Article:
On October 3, 1822, Joseph and Hanna sold their farm and brought their family to Lake Township, Stark County, Ohio.  Here Joseph died September 18, 1843, and Hanna on July 12, 1851.  They lie side by side in the Lutheran Evangelical Cemetery at Uniontown.  Someone who is sufficiently interested might find a great deal of information about the Kimmel family in Stark County by reading the old issues of the Canton Repository from 1816 down to the present.

The oldest son Adam went later to Albion, Indiana, where his descendants still live.  He died October 16, 1872, either at Albion or at Canton.  William died in Williams County, Ohio, where there is a record of one son Adam near Montpelier.  John married Martha McFadden.  They lived near Louisville, Ohio, where he died October 3, 1876.  A daughter Mary Ann married Samuel Immel, and many of their descendants are still living near Louisville and elsewhere in Stark County.  Cyrus died at Pella, Iowa, and Amos at Walnut, Illinois.  Joseph died at Kimmell, Indiana, at the home of his son Orlando, March 16, 1887, aged 84 years, 3 months, and 17 days.  Rebecca married Peter Lautzenheiser and they lived and died in Stark County, leaving many descendants.  Hannah married William Lautzenheiser, moved to North Manchester, Indiana, where she died in 1875.  Mary died unmarried in 1876, and is buried in the cemetery near the brick church near Hartville.

Our immediate ancestor Jacob came at the age of six with his parents to Stark County.  He married Eliza Brumbaugh on November 17, 1838.  They lived for a time on the old homestead near Congress Lake.  To them were born seventeen children of whom fourteen lived to maturity.  Eliza Kimmel died September 11, 1900, and Jacob followed her September 19, 1901.  They rest side by side at the brick church near Hartville.  Of their children three are still living:  Aunt Lucetta Wolfe of Los Angeles; Aunt Carrie Wertz of Youngstown; and Uncle Clarence Kimmel of Hiawatha, Kansas.  Aunt Carrie can tell you better than anyone I know the history of all her brothers and sisters and their families.

Tim's Reality Check
Detail From Public Documents That Support or Counter Claims in This Document
The letter was written after the 1930 death of his Aunt Mary Ann Hinman and before the 1936 death of his Aunt Lucetta Wolfe.  And most likely after 1933 when the 1927 Shafer papers were reportedly translated to English.  Messner visited Germany himself in 1937 and later produced a documented report on the family in 1967 which is filed at the Allen Co. Public Library in Fort Wayne, Indiana.  The recipient of the letter is identified as a great-grandchild of Adam Kimmel, but that would be Manias, who was long dead before the letter was written.  Since his living aunts and uncles were listed in the letter, the recipient would have to have been a cousin, even though he or she would actually have been a great-great-great-grandchild of Adam.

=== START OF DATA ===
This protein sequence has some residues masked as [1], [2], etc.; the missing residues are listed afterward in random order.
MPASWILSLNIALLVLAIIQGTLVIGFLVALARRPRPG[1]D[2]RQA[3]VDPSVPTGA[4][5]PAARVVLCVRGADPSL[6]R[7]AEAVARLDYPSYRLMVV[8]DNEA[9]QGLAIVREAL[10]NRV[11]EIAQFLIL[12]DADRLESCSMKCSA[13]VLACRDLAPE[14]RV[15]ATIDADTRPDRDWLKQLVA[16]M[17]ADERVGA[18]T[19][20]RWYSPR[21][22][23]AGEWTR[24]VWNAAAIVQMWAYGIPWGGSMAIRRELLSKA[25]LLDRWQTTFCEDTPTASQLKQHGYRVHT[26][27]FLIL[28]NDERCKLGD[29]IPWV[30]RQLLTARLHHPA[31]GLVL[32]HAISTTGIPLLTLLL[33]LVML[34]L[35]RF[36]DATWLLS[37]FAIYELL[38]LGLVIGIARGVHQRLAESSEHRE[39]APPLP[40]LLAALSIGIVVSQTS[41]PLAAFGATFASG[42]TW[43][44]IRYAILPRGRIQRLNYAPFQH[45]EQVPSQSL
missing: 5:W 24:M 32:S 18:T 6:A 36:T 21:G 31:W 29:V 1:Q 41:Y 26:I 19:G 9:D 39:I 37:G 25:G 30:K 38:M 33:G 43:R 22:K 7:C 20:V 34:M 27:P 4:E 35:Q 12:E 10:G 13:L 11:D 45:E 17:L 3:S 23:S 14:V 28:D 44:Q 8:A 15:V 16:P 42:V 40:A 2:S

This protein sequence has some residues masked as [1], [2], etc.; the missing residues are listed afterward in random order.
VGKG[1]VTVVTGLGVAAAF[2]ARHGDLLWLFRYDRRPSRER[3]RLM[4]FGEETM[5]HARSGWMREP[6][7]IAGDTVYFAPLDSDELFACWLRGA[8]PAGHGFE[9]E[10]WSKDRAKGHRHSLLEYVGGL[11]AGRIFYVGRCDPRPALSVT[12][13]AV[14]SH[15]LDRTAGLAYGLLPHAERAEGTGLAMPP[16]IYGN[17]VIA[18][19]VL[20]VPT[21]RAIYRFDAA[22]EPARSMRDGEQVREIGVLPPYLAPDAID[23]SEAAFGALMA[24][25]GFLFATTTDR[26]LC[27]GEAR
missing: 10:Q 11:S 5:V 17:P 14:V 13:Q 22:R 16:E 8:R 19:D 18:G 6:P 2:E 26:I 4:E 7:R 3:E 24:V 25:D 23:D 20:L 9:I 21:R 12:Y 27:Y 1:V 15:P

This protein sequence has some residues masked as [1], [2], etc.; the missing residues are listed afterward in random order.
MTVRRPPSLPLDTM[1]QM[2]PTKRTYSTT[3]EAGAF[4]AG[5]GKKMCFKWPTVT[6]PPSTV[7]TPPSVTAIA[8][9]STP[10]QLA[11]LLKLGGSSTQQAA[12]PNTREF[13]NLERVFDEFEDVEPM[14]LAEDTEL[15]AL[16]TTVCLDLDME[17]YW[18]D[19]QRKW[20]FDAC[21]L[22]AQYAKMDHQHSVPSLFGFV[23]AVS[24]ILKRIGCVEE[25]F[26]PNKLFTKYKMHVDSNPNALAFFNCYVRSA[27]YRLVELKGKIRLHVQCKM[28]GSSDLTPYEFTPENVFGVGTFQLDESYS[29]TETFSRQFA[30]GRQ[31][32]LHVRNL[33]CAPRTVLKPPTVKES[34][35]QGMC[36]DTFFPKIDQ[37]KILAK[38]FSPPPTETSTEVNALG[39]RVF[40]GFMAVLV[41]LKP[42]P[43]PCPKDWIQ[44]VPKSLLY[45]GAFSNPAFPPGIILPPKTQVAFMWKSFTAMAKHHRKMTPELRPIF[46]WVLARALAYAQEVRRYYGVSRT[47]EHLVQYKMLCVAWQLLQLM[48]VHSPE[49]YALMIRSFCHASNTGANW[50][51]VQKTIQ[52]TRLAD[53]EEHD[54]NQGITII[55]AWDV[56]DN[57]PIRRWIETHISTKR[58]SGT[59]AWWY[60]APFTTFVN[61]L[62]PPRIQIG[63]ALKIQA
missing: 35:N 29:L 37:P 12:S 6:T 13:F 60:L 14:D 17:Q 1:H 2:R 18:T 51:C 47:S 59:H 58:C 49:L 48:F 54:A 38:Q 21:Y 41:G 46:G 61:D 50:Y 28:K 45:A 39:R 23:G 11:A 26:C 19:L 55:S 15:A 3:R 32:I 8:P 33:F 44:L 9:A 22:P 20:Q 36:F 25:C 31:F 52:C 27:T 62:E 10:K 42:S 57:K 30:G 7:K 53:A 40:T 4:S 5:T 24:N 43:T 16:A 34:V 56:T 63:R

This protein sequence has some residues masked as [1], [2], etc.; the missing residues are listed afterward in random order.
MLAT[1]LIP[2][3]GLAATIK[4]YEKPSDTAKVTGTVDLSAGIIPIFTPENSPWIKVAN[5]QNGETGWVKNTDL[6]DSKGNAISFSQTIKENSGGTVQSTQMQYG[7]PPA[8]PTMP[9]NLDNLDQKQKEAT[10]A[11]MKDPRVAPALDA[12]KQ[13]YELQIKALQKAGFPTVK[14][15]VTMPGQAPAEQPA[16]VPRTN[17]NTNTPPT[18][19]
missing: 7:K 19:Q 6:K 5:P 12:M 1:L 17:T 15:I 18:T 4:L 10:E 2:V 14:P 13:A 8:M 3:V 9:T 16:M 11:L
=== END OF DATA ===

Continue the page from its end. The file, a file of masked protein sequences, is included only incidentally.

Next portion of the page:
Paragraph 3:  I haven't come across the source for Johann Michael's birth date and date of first marriage, but the other dates and names of his children come from Gimbsheim church records.
Paragraph 4:  The pictures of Johann Michael and son Johann Philip in uniform appeared in Charles Messner's documented family history typed in 1967 and donated by a family member to the genealogy collection at the Allen County Public Library.  See the images on the Kimmel Family Record images page.  Now deceased, his close relatives do not know how he acquired the pictures or what happened to the originals.  But a very similar version of the Johann Philip portrait was reported having been acquired by Marius Manning Kimmel of Henderson, Kentucky in "Kentucky Ante-bellum Portraiture."  Ultimate source was probably Amy Husband Kimmel of Cape Girardeau. Missouri.
Paragraph 8:  Accounts in Sphon's account of "The Kimmel Family of the Cocalico" in vol. 17 of the "Journal of the Historical Society of the Cocalico Valley" notes that it was Jacob Kimmel, son of Adam who served in the state legislature and that it was mentioned in his obituary in 1843 in the "Readinger Adler" and the "Stimme des Volks."
Paragraph 9:  Michael was Adam's oldest son, but three of his sisters (Sarah Anne, Julianna Justina and Anna Barbara) were older than he was.  I've found no evidence Michael moved to Washington, DC.  Philadelphia tax and land records show him living in Philadelphia as a "gentleman" in 1787.  His will was probated there in 1791.
Paragraph 10:  I haven't come across the document that proves Adam was employed by Franklin in 1755 but it is possible.  His involvement as supplier to the American army is mentioned in volume 11 of the "Colonial Records of Pennsylvania."  Adam was probably not left "penniless" since he still had an estate including property left to his children in his will and since one son was a "gentleman" in Philadelphia in his twenties and another was well-to-do enough to make it to the state legislature.  Relatives do not know what happened to Adam's canvas pocket-book.

Details on the pages of the Kimmel Family Record web site come from the collection of
Timothy W. Kimmel of Fort Wayne, Indiana.  You can contact Tim at